ISIS(International Splined Interface Standard)

ISIS is the non-Shimano manufacturer's take on Shimano's Hollowtech II 'two-piece' crankset. It is similar but with a more pronounced spline on the bottom bracket axle and crank arms. FSA and TruVativ are examples of crankset running on the ISIS spline. The two piece cranksets locate the bottom brackets externally to the bottom bracket shell. ISIS bottom brackets are also available for three piece cranksets.

Shimano Hollowtech II

Shimano's Hollowtech II system is used from the top-end Dura-Ace crankset right down to the enthusiast's Sora crankset. It's fair to say that it is fast becoming the standard across Shimano's range for road and mountain bike. Sometimes referred to as a 'two piece', the bottom bracket axle is an integral part of the left side chainset. The bottom bracket sites externally to the frame's bottom bracket shell.

Shimano Octalink

The Octalink spline system is Shimano's predecessor to Hollowtech II now being seen much lower down on the big S's groupsets and it looks like it will eventually be phased out. However, it's still in wide circulation and as a testament to its reliability there are still plenty of chainsets running on Octalink cartridge bottom brackets. The picture shows the longer, deeper-splined Octalink bottom bracket as used on Shimano's off-road groupsets including the tourer's favourite Deore, while the shorter spline variety is the road version. If you're replacing an Octalink bottom bracket ensure you install one with the correct splines.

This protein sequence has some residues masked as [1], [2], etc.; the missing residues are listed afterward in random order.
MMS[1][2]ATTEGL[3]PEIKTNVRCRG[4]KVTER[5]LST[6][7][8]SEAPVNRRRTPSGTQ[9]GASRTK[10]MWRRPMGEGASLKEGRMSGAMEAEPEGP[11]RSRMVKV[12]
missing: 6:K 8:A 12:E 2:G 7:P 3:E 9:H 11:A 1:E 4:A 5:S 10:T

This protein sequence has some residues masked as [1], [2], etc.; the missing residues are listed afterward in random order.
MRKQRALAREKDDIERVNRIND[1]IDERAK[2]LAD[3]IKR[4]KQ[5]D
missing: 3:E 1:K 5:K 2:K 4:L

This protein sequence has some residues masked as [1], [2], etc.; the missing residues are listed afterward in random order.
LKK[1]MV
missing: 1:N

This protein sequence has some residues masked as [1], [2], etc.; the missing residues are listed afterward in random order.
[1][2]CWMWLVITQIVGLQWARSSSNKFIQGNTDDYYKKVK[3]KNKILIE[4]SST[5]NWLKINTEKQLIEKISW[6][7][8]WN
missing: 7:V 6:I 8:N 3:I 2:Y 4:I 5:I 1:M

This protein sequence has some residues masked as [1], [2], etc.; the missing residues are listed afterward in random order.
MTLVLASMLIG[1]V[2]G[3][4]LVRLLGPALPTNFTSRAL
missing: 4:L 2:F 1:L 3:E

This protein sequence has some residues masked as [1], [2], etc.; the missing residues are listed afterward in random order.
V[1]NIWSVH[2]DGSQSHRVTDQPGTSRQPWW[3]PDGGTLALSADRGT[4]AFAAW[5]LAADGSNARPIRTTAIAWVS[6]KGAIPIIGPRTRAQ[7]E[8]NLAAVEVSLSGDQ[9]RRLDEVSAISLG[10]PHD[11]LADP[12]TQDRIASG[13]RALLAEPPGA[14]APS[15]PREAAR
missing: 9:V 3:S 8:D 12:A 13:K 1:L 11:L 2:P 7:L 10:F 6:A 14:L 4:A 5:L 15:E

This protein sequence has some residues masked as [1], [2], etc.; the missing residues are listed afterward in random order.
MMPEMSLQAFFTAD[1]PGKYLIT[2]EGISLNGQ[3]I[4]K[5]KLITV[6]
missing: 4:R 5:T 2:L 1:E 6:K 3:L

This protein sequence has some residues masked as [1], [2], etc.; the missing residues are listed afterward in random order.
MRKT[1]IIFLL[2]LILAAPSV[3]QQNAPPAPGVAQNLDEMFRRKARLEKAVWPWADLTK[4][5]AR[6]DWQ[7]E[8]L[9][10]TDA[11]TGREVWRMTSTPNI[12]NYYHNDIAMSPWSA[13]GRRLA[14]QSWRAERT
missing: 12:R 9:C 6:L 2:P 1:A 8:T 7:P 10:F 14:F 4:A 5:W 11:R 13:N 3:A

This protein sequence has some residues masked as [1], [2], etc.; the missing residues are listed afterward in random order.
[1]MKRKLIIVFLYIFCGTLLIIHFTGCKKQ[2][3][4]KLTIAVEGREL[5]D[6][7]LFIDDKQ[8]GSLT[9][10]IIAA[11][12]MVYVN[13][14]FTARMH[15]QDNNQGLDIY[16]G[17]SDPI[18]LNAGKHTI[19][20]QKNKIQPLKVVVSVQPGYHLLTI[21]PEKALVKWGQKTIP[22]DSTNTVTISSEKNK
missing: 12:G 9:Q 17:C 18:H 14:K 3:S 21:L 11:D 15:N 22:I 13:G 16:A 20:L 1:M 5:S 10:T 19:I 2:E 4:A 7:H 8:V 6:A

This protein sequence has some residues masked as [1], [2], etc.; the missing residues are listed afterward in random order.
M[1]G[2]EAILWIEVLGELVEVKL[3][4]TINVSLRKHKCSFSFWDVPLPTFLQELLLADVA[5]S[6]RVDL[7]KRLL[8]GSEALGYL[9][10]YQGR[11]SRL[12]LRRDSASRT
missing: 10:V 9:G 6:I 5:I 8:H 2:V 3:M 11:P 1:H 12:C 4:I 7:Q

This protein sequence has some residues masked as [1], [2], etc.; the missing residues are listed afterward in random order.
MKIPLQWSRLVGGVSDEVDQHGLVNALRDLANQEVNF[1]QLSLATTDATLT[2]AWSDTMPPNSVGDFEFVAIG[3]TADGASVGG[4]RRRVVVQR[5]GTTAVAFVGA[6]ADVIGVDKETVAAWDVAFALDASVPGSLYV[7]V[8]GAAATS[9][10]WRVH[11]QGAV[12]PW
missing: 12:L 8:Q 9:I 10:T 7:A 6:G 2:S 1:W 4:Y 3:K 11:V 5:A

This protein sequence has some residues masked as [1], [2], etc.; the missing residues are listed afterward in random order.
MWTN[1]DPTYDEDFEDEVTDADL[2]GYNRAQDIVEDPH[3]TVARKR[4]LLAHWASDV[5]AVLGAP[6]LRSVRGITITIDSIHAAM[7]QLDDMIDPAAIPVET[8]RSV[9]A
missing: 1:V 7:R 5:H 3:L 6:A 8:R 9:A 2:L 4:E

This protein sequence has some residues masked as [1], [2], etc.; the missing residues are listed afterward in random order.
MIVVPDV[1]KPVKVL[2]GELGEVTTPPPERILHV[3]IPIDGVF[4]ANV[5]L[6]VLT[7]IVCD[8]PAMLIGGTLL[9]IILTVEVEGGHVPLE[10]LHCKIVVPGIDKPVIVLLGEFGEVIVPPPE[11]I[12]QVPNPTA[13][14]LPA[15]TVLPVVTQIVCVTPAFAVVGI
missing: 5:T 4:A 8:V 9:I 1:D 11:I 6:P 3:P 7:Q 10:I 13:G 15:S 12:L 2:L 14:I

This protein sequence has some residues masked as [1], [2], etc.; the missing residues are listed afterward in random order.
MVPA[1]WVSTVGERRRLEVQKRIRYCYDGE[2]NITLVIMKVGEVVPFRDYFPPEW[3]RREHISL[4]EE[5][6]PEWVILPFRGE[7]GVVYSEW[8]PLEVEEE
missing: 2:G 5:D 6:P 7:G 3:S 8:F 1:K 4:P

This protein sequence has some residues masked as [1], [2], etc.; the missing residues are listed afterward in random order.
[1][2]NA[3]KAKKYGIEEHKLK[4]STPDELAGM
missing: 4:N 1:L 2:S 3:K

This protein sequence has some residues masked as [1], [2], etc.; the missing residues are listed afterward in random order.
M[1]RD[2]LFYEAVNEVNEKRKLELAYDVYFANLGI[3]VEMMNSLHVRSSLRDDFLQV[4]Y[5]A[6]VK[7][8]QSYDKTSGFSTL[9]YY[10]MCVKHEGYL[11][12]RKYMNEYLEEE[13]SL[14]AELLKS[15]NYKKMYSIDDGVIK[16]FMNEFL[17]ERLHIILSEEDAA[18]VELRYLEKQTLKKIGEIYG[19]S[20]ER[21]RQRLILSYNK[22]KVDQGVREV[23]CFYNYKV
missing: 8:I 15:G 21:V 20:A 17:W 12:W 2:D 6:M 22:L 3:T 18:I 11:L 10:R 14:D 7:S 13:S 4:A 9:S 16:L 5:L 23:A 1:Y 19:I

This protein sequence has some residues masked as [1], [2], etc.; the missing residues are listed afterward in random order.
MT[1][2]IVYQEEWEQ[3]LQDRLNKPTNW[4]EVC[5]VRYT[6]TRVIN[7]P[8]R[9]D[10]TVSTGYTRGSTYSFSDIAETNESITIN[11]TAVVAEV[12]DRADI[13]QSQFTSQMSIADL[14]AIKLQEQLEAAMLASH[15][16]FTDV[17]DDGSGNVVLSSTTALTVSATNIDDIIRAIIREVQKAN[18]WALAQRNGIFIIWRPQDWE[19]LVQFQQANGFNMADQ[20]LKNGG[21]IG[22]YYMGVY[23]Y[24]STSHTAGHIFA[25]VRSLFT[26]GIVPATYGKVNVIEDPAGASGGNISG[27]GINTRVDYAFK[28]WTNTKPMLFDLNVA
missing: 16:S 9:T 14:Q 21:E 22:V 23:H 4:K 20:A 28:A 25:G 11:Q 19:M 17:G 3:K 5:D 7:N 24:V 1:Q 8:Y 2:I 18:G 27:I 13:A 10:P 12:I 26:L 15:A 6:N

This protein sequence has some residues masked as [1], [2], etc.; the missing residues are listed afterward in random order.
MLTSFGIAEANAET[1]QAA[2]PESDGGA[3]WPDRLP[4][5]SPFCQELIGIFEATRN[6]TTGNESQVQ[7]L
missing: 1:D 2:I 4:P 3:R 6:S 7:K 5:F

Campagnolo Ultra-Torque

Campagnolo's Ultra-Torque has large diameter out-board bearings à la Dura-Ace/Mega Exo and all the other modern two piece cranksets but the central axle interlocks with a splined interface. Campagnolo claims it has a lower weight and smaller Q-Factor than its competitors.

Tune Six Pack

A hexagonal two-degree tapered axle gives excellent fit and massive stiffness. So far it's only being used by inventors Tune, but rumour has it that Storck and Campag will offer it as an option on their cranks.

Bolt Circle Diameter

The Bolt Circle Diameter (BCD) of a chainring needs to match that of the crankset.

130mm or 135mm BCD road: To the hardcore roadie, two's company and three's a crowd when it comes to the number of chainrings they'll use. These cranks are typically fitted with 39/53t or 39/52t chairing combinations, and will only accept a minimum count of 38 teeth, but this gearing is usually sufficient for the competitive cyclist on UK roads.
110mm BCD compact: Compacts use smaller chainrings than a traditional road crankset (typically 34/50 teeth) and these low ratios have proven to be popular with fitness, recreational and sportif riders looking for less weight than a triple chainset - though the difference is actually quite negligible.
110mm BCD triple: The three chainrings of a 'triple' chainset provide a more even spread of gears than any other, so they are perfect for all types of road bike that are used in hilly regions. The ratios are usually either 30-40-50 or 30-42-52 teeth.94mm BCD micro-drive triple: Originated by Suntour, this standard is used on many Mtbs and lends itself very well to heavily-laden tourers. It uses the smallest BCD available at 94mm. Chainrings are typically 22-32-42.
Single Chainring: Wherever there's a need to save weight or keep the range of gears simple, a single chainring can be used with several different standards. Road fixers, time triallists and track riders select anything from a single 38-56 chainring fitted to a 130mm or 135mm BCD crankset. However, off-road singlespeeders typically prefer a 32-38 chainring fitted to a 110mm or 94mm BCD crankset.